Donnelly was born in the docks of Dublin, Ireland in March, 1788, the ninth of his mother's 17 children. He had worked as a carpenter earlier in his adult life. He fought at a time when boxing was of the bare-knuckles variety and bouts had no time limits. He took part in only three major fights, winning each of them. His first triumph was over Tom Hall at the Curragh of Kildare on September 14, 1814 in front of 20,000 spectators. His second victory on December 13, 1815, at the same location and with a similarly-sized crowd, was his most celebrated and a source of Irish pride because his opponent, George Cooper, was from England, which still ruled Ireland at the time.
Donnelly broke Cooper's jaw in the eleventh round of the 22-minute match, and collected the prize of sixty pounds.
A squat, weather-beaten, gray obelisk surrounded by a short iron fence marks the exact site, which has been called Donnelly's Hollow since the bout. The inscription on the monument: DAN DONNELLY BEAT COOPER ON THIS SPOT 13TH DEC. 1815. In his third and final fight on July 21, 1819, he defeated Tom Oliver in 34 rounds on English turf, at Crawley Down in Sussex. He had a reputation for being a gambler, a womanizer and a drunkard. After his victory over Cooper, Donnelly was the proprietor of a succession of four Dublin pubs, all of them unprofitable. Fallon's Capstan Bar is the only one still in existence. He died at Donnelly's Public House, the last tavern he owned, on February 18, 1820 at the age of 32. An oval wall plaque commemorates the site of his death. He was buried in an unmarked vault at Dublin's Bully's Acre cemetery, near the Royal Hospital Kilmainham. Almost two centuries after his death. Donnelly remains the subject of urban legend. One contends that he had the longest arms in boxing history, with the ability to touch his knees without bending down. Another claims that he was knighted by the Prince Regent. His arms were actually of normal length for a man of his size (six feet tall). No known documentation exists to support the latter.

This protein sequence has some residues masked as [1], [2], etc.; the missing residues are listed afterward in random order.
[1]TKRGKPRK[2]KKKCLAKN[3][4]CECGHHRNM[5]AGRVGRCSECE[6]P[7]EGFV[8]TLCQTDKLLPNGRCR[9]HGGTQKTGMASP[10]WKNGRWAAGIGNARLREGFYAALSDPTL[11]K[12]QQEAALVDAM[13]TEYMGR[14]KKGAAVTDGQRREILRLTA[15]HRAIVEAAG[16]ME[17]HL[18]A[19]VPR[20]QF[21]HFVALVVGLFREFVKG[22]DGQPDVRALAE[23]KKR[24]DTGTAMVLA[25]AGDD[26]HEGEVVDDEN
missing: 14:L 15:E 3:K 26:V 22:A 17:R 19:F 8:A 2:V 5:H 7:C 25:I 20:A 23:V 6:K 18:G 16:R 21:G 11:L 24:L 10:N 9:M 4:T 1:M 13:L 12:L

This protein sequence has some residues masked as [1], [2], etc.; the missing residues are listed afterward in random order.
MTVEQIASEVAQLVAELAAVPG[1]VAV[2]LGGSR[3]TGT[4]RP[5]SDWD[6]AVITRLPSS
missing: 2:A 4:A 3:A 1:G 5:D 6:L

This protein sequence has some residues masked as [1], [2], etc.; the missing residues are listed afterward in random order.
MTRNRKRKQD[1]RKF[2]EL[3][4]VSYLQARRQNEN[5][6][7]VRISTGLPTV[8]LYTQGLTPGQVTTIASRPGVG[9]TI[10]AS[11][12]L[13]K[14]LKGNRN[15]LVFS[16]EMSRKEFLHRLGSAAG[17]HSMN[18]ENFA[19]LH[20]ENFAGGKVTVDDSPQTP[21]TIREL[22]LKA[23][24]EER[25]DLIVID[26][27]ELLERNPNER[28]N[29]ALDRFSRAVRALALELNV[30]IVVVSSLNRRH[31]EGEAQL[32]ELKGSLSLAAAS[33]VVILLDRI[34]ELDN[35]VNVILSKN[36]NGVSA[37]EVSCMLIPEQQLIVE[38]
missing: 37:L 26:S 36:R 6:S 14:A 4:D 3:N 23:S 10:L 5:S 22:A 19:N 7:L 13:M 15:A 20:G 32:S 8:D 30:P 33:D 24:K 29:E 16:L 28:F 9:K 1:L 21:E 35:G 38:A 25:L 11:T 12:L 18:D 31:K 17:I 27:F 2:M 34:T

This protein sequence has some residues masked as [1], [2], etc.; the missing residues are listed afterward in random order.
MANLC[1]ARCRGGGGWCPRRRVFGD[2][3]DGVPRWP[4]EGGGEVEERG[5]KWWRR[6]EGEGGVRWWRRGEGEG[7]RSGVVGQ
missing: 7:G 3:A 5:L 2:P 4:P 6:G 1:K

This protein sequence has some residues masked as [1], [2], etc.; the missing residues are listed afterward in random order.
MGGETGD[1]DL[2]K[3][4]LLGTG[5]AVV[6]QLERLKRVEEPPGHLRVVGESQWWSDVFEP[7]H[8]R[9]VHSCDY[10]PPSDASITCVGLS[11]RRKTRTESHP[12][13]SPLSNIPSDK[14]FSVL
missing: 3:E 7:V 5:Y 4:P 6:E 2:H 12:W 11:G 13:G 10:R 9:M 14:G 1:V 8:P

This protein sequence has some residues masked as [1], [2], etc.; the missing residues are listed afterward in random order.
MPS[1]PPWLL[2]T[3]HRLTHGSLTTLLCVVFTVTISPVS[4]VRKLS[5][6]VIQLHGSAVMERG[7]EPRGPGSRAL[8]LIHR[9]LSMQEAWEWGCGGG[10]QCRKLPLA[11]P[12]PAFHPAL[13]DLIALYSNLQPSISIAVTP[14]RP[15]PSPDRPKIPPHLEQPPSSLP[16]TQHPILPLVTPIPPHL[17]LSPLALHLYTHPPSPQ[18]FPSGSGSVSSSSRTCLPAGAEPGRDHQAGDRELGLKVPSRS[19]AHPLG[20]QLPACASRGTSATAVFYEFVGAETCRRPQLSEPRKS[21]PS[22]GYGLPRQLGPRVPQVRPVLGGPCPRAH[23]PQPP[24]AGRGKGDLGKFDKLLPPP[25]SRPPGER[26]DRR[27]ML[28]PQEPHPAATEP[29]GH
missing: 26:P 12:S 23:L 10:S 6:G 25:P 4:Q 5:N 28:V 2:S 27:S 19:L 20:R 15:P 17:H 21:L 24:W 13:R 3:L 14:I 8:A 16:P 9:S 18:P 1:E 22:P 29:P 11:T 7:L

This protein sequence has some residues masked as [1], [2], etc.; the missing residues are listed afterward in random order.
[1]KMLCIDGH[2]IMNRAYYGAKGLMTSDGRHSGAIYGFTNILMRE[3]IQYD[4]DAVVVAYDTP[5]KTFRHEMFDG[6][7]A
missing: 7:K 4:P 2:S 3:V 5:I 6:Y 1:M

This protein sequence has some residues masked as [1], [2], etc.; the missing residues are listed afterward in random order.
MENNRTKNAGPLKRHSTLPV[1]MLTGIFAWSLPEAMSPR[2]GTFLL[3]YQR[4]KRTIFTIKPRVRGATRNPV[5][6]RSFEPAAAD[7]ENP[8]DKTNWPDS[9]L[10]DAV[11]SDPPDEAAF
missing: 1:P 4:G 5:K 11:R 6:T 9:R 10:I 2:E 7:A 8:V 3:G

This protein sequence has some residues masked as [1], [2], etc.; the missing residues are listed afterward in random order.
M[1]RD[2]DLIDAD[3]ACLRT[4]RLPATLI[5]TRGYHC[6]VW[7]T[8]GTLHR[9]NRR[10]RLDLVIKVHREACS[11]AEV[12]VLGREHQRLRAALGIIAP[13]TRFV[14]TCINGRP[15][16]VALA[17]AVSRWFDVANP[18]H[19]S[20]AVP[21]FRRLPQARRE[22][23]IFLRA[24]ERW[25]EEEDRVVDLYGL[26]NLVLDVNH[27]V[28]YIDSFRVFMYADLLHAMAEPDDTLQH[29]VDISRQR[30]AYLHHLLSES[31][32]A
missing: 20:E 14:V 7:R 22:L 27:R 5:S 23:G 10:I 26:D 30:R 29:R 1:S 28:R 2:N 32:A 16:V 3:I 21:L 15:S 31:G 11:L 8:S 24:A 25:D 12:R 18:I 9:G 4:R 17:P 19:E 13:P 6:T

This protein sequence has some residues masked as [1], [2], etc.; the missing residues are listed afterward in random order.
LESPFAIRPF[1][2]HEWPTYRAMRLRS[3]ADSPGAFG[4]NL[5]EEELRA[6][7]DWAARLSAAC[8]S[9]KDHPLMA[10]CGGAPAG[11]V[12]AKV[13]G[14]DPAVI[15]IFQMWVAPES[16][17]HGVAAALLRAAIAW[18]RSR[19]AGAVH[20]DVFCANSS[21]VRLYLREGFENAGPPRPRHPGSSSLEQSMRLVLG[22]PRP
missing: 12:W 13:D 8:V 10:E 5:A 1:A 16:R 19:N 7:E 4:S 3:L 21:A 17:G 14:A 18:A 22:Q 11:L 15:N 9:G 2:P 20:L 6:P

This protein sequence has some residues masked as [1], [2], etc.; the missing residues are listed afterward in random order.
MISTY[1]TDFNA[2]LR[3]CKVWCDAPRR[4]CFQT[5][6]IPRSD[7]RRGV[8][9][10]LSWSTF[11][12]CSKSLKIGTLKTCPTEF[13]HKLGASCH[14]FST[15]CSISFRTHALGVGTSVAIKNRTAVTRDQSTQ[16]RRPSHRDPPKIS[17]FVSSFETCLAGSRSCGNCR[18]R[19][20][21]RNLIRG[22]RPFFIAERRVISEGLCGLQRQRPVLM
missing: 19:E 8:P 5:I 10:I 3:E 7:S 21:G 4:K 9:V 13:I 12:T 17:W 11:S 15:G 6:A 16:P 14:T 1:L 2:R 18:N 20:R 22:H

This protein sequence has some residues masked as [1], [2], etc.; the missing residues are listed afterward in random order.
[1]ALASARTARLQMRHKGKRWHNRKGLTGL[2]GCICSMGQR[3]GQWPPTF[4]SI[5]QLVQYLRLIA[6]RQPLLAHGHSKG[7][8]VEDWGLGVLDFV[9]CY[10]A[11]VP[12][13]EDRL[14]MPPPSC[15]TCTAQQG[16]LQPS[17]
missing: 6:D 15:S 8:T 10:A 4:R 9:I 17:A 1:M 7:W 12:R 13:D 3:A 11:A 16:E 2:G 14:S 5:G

Not all of Donnelly's remains are interred at Bully's Acre. His body was reportedly stolen by professional grave robbers and sold to a Dublin surgeon who, before demanding that the corpse be returned to its proper resting place, removed Donnelly's right arm, along with the attached shoulder blade, to study the muscle structure. The arm subsequently found itself in Scotland at the University of Edinburgh's medical college, where it was disinfected, lacquered and used in anatomy lessons. It was next exhibited at an English traveling circus. It returned to Ireland in 1904 when "Texas" McAlevey, a Belfast bookmaker/bartender acquired it to first put on display at his bar before relegating it to the attic of his betting parlor. James Byrne, the proprietor of the Hideout Olde World Pub in Kilcullen, County Kildare received it in 1953 from a wine merchant who had purchased it just for fun. This was where the mummified arm would be showcased for the next 43 years. The trophy limb was the subject of a February 20, 1995 Sports Illustrated article. Desmond Byrne, son of the late James and current owner of Donnelly's arm, removed it from public viewing in 1996 when he sold the Hideout.
Information sourced from Wikipedia
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